Introduction

There is no known "official" history of Darrtown. The best we have to work with are the Darrtown-related articles, journals, and/or stories that are handed down from one generation to the next. This "History" section of Darrtown.com provides an unofficial, well-intentioned, collection of such information.

 

Some items, in this website, conflict with others; such is the lot of those who attempt to capture history. We gather as many pieces of the puzzle as we can, position them to the best of our ability, and a more accurate record of the past gradually evolves.

 

If you have information that enriches this collection of Darrtown-related history and/or makes it more accurate, please contact the Webmaster.

"History never looks like history,

when you are living through it."

John W. Gardner (1933-1982)

German Heritage

Many Darrtown families are of German heritage. Their family names resonate with the expression, "der Deutschland."

 

Examples of such "Darrtown" family names include: Guiler, Kolb, Liebrich, Menke, Schmidt, Schultz, Uhl, Vinson, Wagonfield, and Weiss.

 

Beyond having names that sound "German-like," genealogical research confirms that these Darrtown families, in fact, had roots in Germany.

 

Given the number of German families that settled in and/or near Darrtown, it seems appropriate that this website address the subject of German immigration to America, Ohio, and Darrtown.

 

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This website has not (yet) located any documents that are specific to persons who immigrated to Darrtown. However, the resources that appear below provide a glimpse into the experiences of persons who immigrated to America during the 1800's.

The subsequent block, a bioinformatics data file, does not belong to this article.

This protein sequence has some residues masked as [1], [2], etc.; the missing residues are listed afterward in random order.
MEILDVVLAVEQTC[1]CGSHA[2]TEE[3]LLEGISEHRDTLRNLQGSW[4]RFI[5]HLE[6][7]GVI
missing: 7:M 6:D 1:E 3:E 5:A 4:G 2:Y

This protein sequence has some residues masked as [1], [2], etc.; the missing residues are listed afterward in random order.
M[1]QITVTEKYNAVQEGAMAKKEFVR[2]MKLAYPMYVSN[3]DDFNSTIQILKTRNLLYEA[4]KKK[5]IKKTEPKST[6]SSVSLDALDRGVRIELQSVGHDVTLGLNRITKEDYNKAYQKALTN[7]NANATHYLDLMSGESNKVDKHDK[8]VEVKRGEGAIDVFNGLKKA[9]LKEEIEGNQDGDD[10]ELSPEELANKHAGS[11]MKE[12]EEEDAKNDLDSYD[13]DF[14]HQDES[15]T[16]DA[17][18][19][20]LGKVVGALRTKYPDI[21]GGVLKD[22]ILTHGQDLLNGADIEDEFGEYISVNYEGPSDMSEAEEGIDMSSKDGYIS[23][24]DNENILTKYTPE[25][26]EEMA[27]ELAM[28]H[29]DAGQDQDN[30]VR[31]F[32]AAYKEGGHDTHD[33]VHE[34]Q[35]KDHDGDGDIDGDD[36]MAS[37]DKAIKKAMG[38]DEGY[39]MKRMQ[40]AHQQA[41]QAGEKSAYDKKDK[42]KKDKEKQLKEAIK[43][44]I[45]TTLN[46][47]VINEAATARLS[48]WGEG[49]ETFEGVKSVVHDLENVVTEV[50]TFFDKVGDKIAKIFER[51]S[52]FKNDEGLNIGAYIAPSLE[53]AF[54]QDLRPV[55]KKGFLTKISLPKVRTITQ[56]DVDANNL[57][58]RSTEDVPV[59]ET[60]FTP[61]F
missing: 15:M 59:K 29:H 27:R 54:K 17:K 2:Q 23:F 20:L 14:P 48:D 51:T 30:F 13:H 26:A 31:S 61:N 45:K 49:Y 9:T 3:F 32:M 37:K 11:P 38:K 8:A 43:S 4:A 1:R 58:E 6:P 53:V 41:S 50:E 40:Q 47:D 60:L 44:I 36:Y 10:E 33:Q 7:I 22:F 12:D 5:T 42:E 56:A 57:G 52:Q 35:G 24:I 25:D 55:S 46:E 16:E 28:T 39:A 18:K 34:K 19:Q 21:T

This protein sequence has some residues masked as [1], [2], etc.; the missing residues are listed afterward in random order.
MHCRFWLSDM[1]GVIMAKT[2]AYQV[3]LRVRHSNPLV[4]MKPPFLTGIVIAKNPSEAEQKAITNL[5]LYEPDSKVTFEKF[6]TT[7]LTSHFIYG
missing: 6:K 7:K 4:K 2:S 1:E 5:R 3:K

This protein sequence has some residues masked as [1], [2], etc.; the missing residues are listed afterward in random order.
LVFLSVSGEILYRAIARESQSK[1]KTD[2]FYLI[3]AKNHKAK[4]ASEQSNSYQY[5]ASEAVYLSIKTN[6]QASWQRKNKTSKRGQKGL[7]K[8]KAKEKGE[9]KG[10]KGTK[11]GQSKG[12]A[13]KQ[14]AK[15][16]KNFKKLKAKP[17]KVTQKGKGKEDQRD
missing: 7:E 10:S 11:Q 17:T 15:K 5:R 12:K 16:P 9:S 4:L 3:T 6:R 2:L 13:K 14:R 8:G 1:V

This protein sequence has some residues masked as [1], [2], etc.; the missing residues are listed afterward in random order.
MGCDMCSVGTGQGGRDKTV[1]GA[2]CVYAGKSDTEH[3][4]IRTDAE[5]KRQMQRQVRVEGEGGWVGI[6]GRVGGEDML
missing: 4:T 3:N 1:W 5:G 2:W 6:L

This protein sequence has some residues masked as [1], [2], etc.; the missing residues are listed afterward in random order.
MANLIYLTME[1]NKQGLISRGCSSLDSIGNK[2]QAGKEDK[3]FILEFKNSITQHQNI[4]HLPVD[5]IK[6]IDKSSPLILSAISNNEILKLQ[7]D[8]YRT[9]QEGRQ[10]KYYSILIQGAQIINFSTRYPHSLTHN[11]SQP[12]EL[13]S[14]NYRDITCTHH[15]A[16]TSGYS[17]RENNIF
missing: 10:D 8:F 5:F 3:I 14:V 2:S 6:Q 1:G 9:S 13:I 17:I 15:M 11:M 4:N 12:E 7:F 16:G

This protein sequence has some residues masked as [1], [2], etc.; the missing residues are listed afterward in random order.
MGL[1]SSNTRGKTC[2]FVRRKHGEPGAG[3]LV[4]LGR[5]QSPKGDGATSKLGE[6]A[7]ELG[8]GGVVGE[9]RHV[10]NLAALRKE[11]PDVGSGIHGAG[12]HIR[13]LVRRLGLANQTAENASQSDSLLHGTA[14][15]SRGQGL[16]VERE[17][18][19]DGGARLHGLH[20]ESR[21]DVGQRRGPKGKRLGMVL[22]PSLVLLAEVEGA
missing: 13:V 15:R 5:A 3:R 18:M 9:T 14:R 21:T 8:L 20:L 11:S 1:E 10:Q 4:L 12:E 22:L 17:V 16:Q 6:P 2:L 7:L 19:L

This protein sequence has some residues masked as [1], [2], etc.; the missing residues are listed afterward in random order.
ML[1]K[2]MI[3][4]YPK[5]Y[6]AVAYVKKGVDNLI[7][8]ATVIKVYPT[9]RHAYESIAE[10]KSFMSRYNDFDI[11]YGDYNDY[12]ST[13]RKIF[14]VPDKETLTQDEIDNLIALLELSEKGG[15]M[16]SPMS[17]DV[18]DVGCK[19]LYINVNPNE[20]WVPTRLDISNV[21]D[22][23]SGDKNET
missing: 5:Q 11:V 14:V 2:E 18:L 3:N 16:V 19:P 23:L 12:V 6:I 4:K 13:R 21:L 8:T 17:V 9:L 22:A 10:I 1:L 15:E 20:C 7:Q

If you have information to share about this topic, please inform the Webmaster.

...from Germany to America

The following was adapted from a website sponsored by the University of Illinois at Champaign/Urbana

 

 

"Emigrant Ports and Vessels

 

In the early 1830s, the first spike in emigration from Germany occurred, and these emigrants favored the Bremen-to-Baltimore route to America. It was a route established on tobacco trade. Ships would carry emigrants to Baltimore and return with American tobacco for the European markets. The journey, on sailing ships, took about six weeks, longer in bad weather, and living conditions aboard these ships were appalling.

Between 1844 and 1847, there was another spike in emigration. This time emigrants preferred to enter America through New Orleans. The next stop was usually St. Louis. Two-thirds of the Germans arriving in St. Louis from 1848 to 1855 had come by way of New Orleans, the rest via the East Coast.

 

The Civil War blockade dealt New Orleans a near-fatal blow as an immigrant port. Afterwards, New York attracted increasingly greater proportions of immigrants regardless of their final destination. By then, railroad construction was booming and a traveler in New York could choose from three railroads for a thirty-six hour trip to Chicago.

 

Also at this time, Hamburg, Germany grew in importance as an emigration port because Eastern Europeans were immigrating in large numbers.

 

Even though Bremen and Hamburg served as the primary German ports of embarkation throughout the nineteenth century, the French port of Le Havre and the Low Country ports Antwerp and Rotterdam were also major points of departure. Also, many German immigrants were routed through England, so none of these ports can be ignored by one seeking the immigration route of an ancestor.